The idea that “bigger is better” doesn’t always hold true — especially not where homes are involved. From tiny houses to efficient apartments, there are plenty of ways to make the most of minimal square footage, without compromising comfort or utility. And although small-space living is often considered a newer “trend,” the truth is many people have lived in smaller homes for generations, whether due to cost, preference, or any other number of factors. 

While the pandemic may have inspired a need for more space — such as a home office, gym, or other utility you suddenly brought into your home — you might have also felt a pull in the opposite direction. Once you add affordability and ease of maintenance, it becomes a no-brainer to downsize. Here are five unexpected ways to tell that small-space living might be a good choice for you, according to people who have done it:

If you want to spend less time cleaning (and more on the things that matter to you)

Cleaning can certainly be fun — or at the very least, fulfilling — but it can also be a pain. And as the math goes, if you have less space in need of cleaning, you’ll likely spend less time cleaning it. That can free your schedule up for other pursuits that give you joy.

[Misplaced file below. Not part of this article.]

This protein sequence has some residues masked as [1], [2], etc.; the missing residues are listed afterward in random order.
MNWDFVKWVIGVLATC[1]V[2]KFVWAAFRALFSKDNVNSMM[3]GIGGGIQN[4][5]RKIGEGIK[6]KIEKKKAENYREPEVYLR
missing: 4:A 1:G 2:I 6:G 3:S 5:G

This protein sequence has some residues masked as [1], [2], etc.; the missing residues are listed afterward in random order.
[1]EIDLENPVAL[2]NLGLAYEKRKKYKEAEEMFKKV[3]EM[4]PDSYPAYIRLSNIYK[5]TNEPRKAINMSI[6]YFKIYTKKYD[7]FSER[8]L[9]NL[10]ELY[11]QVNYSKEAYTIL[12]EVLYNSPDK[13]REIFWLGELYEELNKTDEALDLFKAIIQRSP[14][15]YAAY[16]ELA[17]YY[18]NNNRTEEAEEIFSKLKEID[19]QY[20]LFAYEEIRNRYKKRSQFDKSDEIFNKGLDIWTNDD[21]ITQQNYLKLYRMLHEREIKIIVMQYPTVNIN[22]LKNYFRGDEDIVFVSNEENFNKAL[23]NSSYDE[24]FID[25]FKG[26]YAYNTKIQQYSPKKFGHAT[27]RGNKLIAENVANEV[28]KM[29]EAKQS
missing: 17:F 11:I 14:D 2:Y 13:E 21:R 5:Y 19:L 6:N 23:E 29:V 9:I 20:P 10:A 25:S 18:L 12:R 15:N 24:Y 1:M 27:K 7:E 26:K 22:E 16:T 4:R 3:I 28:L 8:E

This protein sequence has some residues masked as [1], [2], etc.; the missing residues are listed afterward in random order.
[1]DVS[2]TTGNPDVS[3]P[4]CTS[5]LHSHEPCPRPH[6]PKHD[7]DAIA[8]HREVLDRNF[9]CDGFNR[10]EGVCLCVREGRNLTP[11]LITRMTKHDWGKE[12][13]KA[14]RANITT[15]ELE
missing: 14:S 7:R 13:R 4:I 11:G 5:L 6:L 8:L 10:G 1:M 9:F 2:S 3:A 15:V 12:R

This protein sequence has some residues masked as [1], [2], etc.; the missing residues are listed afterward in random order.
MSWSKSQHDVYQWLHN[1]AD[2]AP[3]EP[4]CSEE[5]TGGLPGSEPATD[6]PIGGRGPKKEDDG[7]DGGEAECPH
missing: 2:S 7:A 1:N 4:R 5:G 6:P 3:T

Take it from the Wayward Home founder Kristin Hanes and her partner have practiced small space living for the last five years, and have lived in a Chevy Astro Van and a 41-foot boat. Hanes decided to embrace the small-space lifestyle when she lost her 15-year job as a radio news reporter, and quickly found that she has extra time to enjoy her interests because she spends less time cleaning than she did in the past. 

“Cleaning up our Chevy Astro and our sailboat takes way less time than a traditional, large house,” Hanes told Apartment Therapy. “We don’t have to worry about things like dusting blinds, scrubbing showers and toilets in multiple bathrooms, cleaning ceiling fans, deep cleaning the kitchen or scrubbing acres of floors.” The Haneses still have chores, but their to-do list often doesn’t require too much of their time because of the amount of square footage they need to cover. As a result, they have the luxury of spending time doing what interests them, whether that’s reading, exploring museums, hanging out with friends, or other hobbies. 

If you want your furniture to work double-time, or to only focus on the necessities